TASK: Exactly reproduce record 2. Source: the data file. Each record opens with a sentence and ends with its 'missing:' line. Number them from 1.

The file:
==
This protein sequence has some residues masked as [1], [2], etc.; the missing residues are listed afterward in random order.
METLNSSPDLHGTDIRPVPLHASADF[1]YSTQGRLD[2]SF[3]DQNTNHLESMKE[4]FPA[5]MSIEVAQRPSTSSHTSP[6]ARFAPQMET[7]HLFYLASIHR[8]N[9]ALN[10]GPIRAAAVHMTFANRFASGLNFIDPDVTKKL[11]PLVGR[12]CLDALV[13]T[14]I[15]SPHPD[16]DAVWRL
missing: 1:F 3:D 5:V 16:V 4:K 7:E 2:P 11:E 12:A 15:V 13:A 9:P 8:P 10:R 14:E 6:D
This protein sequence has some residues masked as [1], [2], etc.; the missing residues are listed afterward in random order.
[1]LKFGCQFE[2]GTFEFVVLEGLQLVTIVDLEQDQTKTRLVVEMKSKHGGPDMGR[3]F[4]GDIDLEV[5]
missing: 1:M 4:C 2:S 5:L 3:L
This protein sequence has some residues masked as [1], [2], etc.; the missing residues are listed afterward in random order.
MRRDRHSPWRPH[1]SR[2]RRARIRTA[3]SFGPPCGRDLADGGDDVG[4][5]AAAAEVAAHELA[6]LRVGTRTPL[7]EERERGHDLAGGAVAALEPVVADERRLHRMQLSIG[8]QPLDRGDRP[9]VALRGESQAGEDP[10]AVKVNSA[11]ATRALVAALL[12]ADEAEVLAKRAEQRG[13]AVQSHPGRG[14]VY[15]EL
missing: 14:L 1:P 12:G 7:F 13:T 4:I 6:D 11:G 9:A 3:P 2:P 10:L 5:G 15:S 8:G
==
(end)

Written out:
This protein sequence has some residues masked as [1], [2], etc.; the missing residues are listed afterward in random order.
[1]LKFGCQFE[2]GTFEFVVLEGLQLVTIVDLEQDQTKTRLVVEMKSKHGGPDMGR[3]F[4]GDIDLEV[5]
missing: 1:M 4:C 2:S 5:L 3:L